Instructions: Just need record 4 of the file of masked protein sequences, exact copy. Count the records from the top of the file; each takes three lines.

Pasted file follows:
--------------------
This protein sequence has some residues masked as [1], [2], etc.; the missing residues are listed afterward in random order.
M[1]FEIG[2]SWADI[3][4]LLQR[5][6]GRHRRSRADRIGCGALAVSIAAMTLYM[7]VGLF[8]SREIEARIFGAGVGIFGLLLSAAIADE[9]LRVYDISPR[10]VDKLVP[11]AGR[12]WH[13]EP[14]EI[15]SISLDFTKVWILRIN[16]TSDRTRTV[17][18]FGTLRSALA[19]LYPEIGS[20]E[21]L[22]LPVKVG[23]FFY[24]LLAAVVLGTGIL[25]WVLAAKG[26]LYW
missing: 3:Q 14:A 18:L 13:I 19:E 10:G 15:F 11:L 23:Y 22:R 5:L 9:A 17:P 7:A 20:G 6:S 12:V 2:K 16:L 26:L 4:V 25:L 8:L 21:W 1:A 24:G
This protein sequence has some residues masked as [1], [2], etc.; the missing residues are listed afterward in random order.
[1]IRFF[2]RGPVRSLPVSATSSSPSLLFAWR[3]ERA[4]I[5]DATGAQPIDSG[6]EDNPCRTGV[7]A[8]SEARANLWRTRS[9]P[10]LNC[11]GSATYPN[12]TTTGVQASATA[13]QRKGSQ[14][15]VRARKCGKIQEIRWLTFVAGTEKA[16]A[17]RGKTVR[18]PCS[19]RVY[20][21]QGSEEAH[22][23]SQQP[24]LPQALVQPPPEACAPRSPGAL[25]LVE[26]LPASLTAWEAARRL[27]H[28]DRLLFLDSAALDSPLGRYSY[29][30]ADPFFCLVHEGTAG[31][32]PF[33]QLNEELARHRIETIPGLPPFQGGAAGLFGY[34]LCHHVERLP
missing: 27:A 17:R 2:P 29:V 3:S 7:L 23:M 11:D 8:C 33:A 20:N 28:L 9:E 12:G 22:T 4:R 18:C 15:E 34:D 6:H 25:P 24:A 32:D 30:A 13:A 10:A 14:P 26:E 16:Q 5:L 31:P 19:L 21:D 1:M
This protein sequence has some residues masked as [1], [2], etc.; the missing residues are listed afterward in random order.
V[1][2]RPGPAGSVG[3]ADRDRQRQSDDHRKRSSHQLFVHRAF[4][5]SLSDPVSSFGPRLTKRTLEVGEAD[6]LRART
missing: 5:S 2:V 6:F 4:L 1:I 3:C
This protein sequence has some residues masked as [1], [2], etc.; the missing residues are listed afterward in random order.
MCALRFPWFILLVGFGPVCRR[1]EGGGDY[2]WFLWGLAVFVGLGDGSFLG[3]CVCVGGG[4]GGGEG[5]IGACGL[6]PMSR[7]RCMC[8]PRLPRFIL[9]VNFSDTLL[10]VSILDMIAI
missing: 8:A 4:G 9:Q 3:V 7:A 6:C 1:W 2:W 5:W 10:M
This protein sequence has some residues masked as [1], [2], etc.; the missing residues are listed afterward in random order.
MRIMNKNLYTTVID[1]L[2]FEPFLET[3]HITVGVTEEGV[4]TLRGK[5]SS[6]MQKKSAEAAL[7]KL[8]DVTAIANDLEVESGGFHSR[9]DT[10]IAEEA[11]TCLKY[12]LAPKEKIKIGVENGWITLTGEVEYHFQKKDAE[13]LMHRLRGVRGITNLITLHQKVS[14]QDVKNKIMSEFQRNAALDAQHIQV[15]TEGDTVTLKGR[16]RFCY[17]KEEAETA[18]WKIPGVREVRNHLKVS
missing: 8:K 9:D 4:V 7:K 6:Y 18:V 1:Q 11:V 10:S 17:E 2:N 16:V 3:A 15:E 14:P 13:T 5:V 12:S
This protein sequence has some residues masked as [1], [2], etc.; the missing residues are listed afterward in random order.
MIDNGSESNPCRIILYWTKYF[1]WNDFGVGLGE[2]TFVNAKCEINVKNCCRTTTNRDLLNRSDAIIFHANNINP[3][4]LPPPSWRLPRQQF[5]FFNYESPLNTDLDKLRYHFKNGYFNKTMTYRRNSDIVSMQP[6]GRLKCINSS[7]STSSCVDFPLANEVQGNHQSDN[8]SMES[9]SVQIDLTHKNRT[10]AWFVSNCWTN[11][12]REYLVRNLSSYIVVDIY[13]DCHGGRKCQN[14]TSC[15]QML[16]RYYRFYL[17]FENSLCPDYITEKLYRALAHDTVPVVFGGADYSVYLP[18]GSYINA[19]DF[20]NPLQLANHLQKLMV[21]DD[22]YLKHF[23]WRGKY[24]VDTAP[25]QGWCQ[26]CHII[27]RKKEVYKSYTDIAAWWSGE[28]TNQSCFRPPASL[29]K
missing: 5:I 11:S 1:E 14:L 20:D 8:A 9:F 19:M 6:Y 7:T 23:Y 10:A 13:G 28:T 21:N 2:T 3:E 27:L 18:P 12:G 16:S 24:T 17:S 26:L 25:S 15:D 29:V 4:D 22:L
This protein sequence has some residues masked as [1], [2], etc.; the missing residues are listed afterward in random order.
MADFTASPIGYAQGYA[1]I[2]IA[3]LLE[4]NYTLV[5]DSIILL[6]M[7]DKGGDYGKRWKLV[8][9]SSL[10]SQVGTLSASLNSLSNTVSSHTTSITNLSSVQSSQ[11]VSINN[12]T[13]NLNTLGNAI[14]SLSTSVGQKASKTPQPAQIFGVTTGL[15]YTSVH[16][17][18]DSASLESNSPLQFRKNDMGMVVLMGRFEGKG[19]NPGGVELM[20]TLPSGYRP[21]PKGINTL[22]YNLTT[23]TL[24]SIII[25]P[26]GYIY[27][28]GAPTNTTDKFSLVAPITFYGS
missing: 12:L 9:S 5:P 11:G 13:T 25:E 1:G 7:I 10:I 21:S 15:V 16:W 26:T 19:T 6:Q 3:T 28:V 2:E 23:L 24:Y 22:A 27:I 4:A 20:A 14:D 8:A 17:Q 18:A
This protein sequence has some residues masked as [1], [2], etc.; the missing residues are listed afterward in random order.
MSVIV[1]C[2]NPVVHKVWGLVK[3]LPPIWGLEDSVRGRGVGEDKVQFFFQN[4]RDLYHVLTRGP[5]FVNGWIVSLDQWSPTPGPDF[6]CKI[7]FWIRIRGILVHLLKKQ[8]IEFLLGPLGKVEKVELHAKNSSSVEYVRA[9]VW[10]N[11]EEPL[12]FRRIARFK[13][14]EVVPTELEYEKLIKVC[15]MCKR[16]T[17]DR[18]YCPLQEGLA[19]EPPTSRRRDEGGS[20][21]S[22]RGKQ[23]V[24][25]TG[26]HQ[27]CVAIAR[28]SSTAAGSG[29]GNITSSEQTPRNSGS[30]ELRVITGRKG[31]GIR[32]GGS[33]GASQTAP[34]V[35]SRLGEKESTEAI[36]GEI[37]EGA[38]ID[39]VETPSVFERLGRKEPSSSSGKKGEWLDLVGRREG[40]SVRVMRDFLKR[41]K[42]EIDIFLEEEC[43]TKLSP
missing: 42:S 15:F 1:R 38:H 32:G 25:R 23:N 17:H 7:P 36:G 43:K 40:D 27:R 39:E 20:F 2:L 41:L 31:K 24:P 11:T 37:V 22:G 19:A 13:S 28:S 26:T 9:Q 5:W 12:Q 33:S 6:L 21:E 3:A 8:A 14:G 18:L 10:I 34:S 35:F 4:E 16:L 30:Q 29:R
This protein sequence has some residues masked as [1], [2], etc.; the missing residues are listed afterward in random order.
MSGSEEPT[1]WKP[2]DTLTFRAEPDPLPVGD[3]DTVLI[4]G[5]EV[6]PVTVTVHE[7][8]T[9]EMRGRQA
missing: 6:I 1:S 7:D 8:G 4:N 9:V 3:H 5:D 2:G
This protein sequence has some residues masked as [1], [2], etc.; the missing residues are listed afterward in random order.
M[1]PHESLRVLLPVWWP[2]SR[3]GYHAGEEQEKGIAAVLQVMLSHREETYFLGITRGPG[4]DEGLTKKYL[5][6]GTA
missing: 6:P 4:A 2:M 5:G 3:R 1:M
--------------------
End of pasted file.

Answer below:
This protein sequence has some residues masked as [1], [2], etc.; the missing residues are listed afterward in random order.
MCALRFPWFILLVGFGPVCRR[1]EGGGDY[2]WFLWGLAVFVGLGDGSFLG[3]CVCVGGG[4]GGGEG[5]IGACGL[6]PMSR[7]RCMC[8]PRLPRFIL[9]VNFSDTLL[10]VSILDMIAI
missing: 8:A 4:G 9:Q 3:V 7:A 6:C 1:W 2:W 5:W 10:M